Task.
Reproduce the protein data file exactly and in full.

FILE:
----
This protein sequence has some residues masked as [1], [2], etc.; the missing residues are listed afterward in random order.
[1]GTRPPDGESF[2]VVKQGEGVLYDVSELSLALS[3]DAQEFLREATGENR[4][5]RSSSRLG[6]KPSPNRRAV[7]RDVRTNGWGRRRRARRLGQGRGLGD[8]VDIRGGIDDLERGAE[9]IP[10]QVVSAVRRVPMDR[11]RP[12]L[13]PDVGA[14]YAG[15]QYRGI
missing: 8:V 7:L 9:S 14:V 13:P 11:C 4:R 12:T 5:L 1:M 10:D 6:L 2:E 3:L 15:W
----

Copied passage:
This protein sequence has some residues masked as [1], [2], etc.; the missing residues are listed afterward in random order.
[1]GTRPPDGESF[2]VVKQGEGVLYDVSELSLALS[3]DAQEFLREATGENR[4][5]RSSSRLG[6]KPSPNRRAV[7]RDVRTNGWGRRRRARRLGQGRGLGD[8]VDIRGGIDDLERGAE[9]IP[10]QVVSAVRRVPMDR[11]RP[12]L[13]PDVGA[14]YAG[15]QYRGI
missing: 8:V 7:L 9:S 14:V 13:P 11:C 4:R 12:T 5:L 1:M 10:D 6:L 2:E 3:L 15:W